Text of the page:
Sincere thanks to Dianne for hosting this week’s challenge. Be sure to visit her post here, where she shares some incredible examples of nature’s best work. Also, thanks to those who responded to last week’s Blue and Green challenge – as always, your creative and interesting posts were terrific, covered a wide breadth of subjects, and were very much enjoyed by all of us. Finally, we hope you’ll join us next week when Patti brings us “From Large to Small”. She’ll ask us to choose a color and share images of items from large to small that feature it. Sounds like fun! Until then, as always please stay safe and enjoy the week ahead. For those who recognize it, please take a moment to remember the real meaning behind Memorial Day.

120 thoughts on “Lens-Artists Challenge #150 – LET’S GET WILD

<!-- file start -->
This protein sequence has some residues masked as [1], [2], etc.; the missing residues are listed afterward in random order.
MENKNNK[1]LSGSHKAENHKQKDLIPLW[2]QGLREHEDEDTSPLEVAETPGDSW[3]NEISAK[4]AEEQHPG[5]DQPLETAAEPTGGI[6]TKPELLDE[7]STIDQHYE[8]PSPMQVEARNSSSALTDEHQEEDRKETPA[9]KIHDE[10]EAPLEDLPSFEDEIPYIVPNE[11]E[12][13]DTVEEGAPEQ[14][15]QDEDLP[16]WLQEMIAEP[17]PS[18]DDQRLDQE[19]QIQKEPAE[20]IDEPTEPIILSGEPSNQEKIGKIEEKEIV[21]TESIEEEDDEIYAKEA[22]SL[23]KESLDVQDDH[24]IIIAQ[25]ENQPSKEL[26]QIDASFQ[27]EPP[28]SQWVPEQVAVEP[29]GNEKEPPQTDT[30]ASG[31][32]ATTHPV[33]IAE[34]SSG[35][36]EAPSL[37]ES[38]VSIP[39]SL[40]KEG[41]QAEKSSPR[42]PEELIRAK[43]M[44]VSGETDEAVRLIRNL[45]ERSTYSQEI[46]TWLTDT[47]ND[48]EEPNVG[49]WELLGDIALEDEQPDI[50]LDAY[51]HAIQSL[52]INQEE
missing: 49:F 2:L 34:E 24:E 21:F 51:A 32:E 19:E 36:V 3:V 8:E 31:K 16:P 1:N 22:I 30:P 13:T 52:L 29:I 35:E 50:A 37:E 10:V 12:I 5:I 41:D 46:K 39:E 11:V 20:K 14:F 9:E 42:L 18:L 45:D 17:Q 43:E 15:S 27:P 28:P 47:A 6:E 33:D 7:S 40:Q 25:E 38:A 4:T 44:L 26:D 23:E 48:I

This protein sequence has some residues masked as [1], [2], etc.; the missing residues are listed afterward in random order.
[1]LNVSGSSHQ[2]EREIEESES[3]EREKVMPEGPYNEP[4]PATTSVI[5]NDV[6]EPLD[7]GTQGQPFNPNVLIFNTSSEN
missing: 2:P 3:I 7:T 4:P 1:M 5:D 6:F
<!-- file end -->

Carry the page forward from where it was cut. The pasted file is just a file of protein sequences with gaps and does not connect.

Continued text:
1. Pingback: Beautiful Great Egret and the MBTA | Babsje Heron

  2. Brilliant snapshots from your travels. It really does seem like you are quite the adventurer in the wild, Tina. Had to smile at your story where you ventured across Laguna de los Tres In Pantagonia and were caught in that sudden storm. Good that you and your companion managed to seek shelter behind a boulder. Sometimes these storms just sneak up on you so quick, you really don’t see it coming. Well done on composing yourself to get a decent shot of the lake and mountainous backdrop 😊

  3. Amazing landscapes, Tina! That one of Spirit Island reminds me of a framed print we had up in our house many years ago. I never really believed there was such a place.

    • LOL, handy indeed Elizabeth! Yes, we’ve been really fortunate with some wonderful travels. I find myself thankful we traveled so extensively pre-Covid. It’s a whole different world these days.

  4. Pingback: Go Wild in Los Angeles – Eat, Play, Live